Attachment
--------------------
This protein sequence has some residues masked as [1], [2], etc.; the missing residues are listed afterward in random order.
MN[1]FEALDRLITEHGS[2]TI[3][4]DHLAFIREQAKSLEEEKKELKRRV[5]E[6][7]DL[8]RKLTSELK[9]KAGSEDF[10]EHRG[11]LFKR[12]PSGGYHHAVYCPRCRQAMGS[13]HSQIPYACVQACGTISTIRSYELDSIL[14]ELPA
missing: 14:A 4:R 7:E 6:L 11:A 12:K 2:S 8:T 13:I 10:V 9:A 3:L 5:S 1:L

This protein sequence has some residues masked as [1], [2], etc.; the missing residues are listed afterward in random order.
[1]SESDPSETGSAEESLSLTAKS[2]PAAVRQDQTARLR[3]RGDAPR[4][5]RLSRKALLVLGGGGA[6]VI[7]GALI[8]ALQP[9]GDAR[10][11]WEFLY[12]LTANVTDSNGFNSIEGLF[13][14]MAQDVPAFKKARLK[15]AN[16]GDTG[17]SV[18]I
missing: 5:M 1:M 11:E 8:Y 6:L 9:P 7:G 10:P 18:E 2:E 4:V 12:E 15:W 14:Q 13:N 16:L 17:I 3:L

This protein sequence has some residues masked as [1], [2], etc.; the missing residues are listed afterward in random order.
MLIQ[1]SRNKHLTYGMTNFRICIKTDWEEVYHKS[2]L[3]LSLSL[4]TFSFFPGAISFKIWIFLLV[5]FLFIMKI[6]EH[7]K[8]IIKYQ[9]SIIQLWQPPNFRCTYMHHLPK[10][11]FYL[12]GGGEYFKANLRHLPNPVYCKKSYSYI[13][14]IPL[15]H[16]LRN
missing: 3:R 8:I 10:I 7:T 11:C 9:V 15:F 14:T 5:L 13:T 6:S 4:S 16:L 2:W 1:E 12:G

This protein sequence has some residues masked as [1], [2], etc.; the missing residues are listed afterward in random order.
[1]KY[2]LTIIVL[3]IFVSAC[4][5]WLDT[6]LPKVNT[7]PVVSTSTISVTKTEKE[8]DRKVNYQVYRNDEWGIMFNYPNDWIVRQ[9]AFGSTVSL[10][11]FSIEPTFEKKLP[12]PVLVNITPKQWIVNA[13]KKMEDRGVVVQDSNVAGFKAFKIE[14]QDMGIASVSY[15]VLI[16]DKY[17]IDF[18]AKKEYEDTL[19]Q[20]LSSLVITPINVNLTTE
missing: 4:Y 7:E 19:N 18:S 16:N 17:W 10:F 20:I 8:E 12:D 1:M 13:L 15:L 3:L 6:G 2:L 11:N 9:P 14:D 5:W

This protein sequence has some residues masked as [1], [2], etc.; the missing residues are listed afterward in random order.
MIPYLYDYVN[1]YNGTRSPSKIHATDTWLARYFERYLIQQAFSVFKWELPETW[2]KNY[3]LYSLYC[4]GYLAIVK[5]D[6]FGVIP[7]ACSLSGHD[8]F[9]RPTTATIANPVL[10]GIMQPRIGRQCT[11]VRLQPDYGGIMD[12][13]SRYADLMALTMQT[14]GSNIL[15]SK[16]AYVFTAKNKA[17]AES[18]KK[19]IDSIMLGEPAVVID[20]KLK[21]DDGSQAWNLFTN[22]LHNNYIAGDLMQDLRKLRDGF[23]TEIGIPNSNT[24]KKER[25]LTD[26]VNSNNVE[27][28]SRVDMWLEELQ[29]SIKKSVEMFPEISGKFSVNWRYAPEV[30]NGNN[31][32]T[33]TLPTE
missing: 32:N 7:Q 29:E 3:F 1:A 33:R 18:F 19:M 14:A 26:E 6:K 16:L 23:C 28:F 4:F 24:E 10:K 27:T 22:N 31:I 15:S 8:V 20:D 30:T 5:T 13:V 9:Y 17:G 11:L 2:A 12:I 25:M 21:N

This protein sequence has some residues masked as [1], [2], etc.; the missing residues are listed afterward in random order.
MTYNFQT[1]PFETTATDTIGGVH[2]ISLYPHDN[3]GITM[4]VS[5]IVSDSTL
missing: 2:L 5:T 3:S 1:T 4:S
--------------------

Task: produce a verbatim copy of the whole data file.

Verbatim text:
This protein sequence has some residues masked as [1], [2], etc.; the missing residues are listed afterward in random order.
MN[1]FEALDRLITEHGS[2]TI[3][4]DHLAFIREQAKSLEEEKKELKRRV[5]E[6][7]DL[8]RKLTSELK[9]KAGSEDF[10]EHRG[11]LFKR[12]PSGGYHHAVYCPRCRQAMGS[13]HSQIPYACVQACGTISTIRSYELDSIL[14]ELPA
missing: 14:A 4:R 7:E 6:L 11:A 12:K 2:S 8:T 13:I 10:V 9:A 3:L 5:S 1:L

This protein sequence has some residues masked as [1], [2], etc.; the missing residues are listed afterward in random order.
[1]SESDPSETGSAEESLSLTAKS[2]PAAVRQDQTARLR[3]RGDAPR[4][5]RLSRKALLVLGGGGA[6]VI[7]GALI[8]ALQP[9]GDAR[10][11]WEFLY[12]LTANVTDSNGFNSIEGLF[13][14]MAQDVPAFKKARLK[15]AN[16]GDTG[17]SV[18]I
missing: 5:M 1:M 11:E 8:Y 6:L 9:P 7:G 10:P 18:E 2:E 4:V 12:E 15:W 14:Q 13:N 16:L 17:I 3:L

This protein sequence has some residues masked as [1], [2], etc.; the missing residues are listed afterward in random order.
MLIQ[1]SRNKHLTYGMTNFRICIKTDWEEVYHKS[2]L[3]LSLSL[4]TFSFFPGAISFKIWIFLLV[5]FLFIMKI[6]EH[7]K[8]IIKYQ[9]SIIQLWQPPNFRCTYMHHLPK[10][11]FYL[12]GGGEYFKANLRHLPNPVYCKKSYSYI[13][14]IPL[15]H[16]LRN
missing: 3:R 8:I 10:I 7:T 11:C 9:V 15:F 14:T 5:L 13:T 6:S 4:S 16:L 2:W 1:E 12:G

This protein sequence has some residues masked as [1], [2], etc.; the missing residues are listed afterward in random order.
[1]KY[2]LTIIVL[3]IFVSAC[4][5]WLDT[6]LPKVNT[7]PVVSTSTISVTKTEKE[8]DRKVNYQVYRNDEWGIMFNYPNDWIVRQ[9]AFGSTVSL[10][11]FSIEPTFEKKLP[12]PVLVNITPKQWIVNA[13]KKMEDRGVVVQDSNVAGFKAFKIE[14]QDMGIASVSY[15]VLI[16]DKY[17]IDF[18]AKKEYEDTL[19]Q[20]LSSLVITPINVNLTTE
missing: 4:Y 7:E 19:N 18:S 16:N 17:W 10:F 20:I 8:E 12:D 1:M 13:L 15:L 3:L 6:G 2:L 11:N 9:P 14:D 5:W

This protein sequence has some residues masked as [1], [2], etc.; the missing residues are listed afterward in random order.
MIPYLYDYVN[1]YNGTRSPSKIHATDTWLARYFERYLIQQAFSVFKWELPETW[2]KNY[3]LYSLYC[4]GYLAIVK[5]D[6]FGVIP[7]ACSLSGHD[8]F[9]RPTTATIANPVL[10]GIMQPRIGRQCT[11]VRLQPDYGGIMD[12][13]SRYADLMALTMQT[14]GSNIL[15]SK[16]AYVFTAKNKA[17]AES[18]KK[19]IDSIMLGEPAVVID[20]KLK[21]DDGSQAWNLFTN[22]LHNNYIAGDLMQDLRKLRDGF[23]TEIGIPNSNT[24]KKER[25]LTD[26]VNSNNVE[27][28]SRVDMWLEELQ[29]SIKKSVEMFPEISGKFSVNWRYAPEV[30]NGNN[31][32]T[33]TLPTE
missing: 32:N 7:Q 29:E 3:F 1:A 33:R 18:F 19:M 14:A 26:E 6:K 16:L 23:C 28:F 4:F 24:E 10:K 27:T 22:N 31:I 15:S 8:V 20:D 30:T 5:T 13:V 9:Y 17:G 11:L 2:A 12:I 25:M 21:N

This protein sequence has some residues masked as [1], [2], etc.; the missing residues are listed afterward in random order.
MTYNFQT[1]PFETTATDTIGGVH[2]ISLYPHDN[3]GITM[4]VS[5]IVSDSTL
missing: 2:L 5:T 3:S 1:T 4:S